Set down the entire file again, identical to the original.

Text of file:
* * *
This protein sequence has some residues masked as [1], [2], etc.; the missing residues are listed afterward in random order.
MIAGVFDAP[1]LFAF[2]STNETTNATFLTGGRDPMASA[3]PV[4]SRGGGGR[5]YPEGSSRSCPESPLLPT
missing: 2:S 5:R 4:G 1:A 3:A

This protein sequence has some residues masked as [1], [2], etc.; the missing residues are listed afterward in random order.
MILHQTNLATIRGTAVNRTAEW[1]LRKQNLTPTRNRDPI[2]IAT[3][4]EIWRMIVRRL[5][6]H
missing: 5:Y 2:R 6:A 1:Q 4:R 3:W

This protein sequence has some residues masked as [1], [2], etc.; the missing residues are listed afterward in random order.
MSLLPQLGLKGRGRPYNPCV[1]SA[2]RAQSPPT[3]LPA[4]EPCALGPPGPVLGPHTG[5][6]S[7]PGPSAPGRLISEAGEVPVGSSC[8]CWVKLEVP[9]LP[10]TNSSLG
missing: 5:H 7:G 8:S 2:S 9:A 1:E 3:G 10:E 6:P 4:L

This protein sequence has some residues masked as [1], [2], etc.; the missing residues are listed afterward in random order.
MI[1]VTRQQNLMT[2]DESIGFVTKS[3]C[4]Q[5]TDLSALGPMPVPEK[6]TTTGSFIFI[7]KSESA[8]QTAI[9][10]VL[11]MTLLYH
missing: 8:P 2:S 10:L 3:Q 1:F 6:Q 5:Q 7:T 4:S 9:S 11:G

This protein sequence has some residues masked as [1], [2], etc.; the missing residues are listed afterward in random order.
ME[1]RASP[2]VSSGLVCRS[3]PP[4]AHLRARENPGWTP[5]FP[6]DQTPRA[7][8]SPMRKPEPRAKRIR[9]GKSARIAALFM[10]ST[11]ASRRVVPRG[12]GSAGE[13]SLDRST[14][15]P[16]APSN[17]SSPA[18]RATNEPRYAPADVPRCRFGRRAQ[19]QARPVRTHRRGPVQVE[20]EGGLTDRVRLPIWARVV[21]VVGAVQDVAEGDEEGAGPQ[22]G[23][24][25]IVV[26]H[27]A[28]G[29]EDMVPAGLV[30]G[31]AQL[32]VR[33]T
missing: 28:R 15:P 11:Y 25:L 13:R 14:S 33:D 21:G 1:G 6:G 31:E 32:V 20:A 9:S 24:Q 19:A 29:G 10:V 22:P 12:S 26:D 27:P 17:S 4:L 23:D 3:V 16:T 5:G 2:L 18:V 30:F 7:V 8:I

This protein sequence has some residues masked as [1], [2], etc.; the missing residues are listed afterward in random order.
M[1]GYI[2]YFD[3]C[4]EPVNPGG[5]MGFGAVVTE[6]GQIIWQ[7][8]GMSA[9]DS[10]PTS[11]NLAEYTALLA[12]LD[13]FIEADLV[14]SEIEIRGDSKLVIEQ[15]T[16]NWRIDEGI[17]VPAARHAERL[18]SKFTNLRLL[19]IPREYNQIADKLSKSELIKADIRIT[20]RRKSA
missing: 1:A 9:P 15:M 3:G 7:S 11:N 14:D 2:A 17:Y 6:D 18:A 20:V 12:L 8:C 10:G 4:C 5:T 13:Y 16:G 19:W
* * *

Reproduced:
This protein sequence has some residues masked as [1], [2], etc.; the missing residues are listed afterward in random order.
MIAGVFDAP[1]LFAF[2]STNETTNATFLTGGRDPMASA[3]PV[4]SRGGGGR[5]YPEGSSRSCPESPLLPT
missing: 2:S 5:R 4:G 1:A 3:A

This protein sequence has some residues masked as [1], [2], etc.; the missing residues are listed afterward in random order.
MILHQTNLATIRGTAVNRTAEW[1]LRKQNLTPTRNRDPI[2]IAT[3][4]EIWRMIVRRL[5][6]H
missing: 5:Y 2:R 6:A 1:Q 4:R 3:W

This protein sequence has some residues masked as [1], [2], etc.; the missing residues are listed afterward in random order.
MSLLPQLGLKGRGRPYNPCV[1]SA[2]RAQSPPT[3]LPA[4]EPCALGPPGPVLGPHTG[5][6]S[7]PGPSAPGRLISEAGEVPVGSSC[8]CWVKLEVP[9]LP[10]TNSSLG
missing: 5:H 7:G 8:S 2:S 9:A 1:E 3:G 10:E 6:P 4:L

This protein sequence has some residues masked as [1], [2], etc.; the missing residues are listed afterward in random order.
MI[1]VTRQQNLMT[2]DESIGFVTKS[3]C[4]Q[5]TDLSALGPMPVPEK[6]TTTGSFIFI[7]KSESA[8]QTAI[9][10]VL[11]MTLLYH
missing: 8:P 2:S 10:L 3:Q 1:F 6:Q 5:Q 7:T 4:S 9:S 11:G

This protein sequence has some residues masked as [1], [2], etc.; the missing residues are listed afterward in random order.
ME[1]RASP[2]VSSGLVCRS[3]PP[4]AHLRARENPGWTP[5]FP[6]DQTPRA[7][8]SPMRKPEPRAKRIR[9]GKSARIAALFM[10]ST[11]ASRRVVPRG[12]GSAGE[13]SLDRST[14][15]P[16]APSN[17]SSPA[18]RATNEPRYAPADVPRCRFGRRAQ[19]QARPVRTHRRGPVQVE[20]EGGLTDRVRLPIWARVV[21]VVGAVQDVAEGDEEGAGPQ[22]G[23][24][25]IVV[26]H[27]A[28]G[29]EDMVPAGLV[30]G[31]AQL[32]VR[33]T
missing: 28:R 15:P 11:Y 25:L 13:R 14:S 33:D 21:G 1:G 6:G 31:E 32:V 20:A 9:S 24:Q 19:A 29:G 10:V 22:P 12:S 26:D 27:P 17:S 4:L 23:D 3:V 16:T 5:G 2:L 18:V 30:F 7:V 8:I

This protein sequence has some residues masked as [1], [2], etc.; the missing residues are listed afterward in random order.
M[1]GYI[2]YFD[3]C[4]EPVNPGG[5]MGFGAVVTE[6]GQIIWQ[7][8]GMSA[9]DS[10]PTS[11]NLAEYTALLA[12]LD[13]FIEADLV[14]SEIEIRGDSKLVIEQ[15]T[16]NWRIDEGI[17]VPAARHAERL[18]SKFTNLRLL[19]IPREYNQIADKLSKSELIKADIRIT[20]RRKSA
missing: 1:A 9:P 15:M 3:G 7:S 11:N 14:D 2:A 17:Y 6:D 18:A 20:V 12:L 8:C 10:G 4:C 5:T 13:Y 16:G 19:W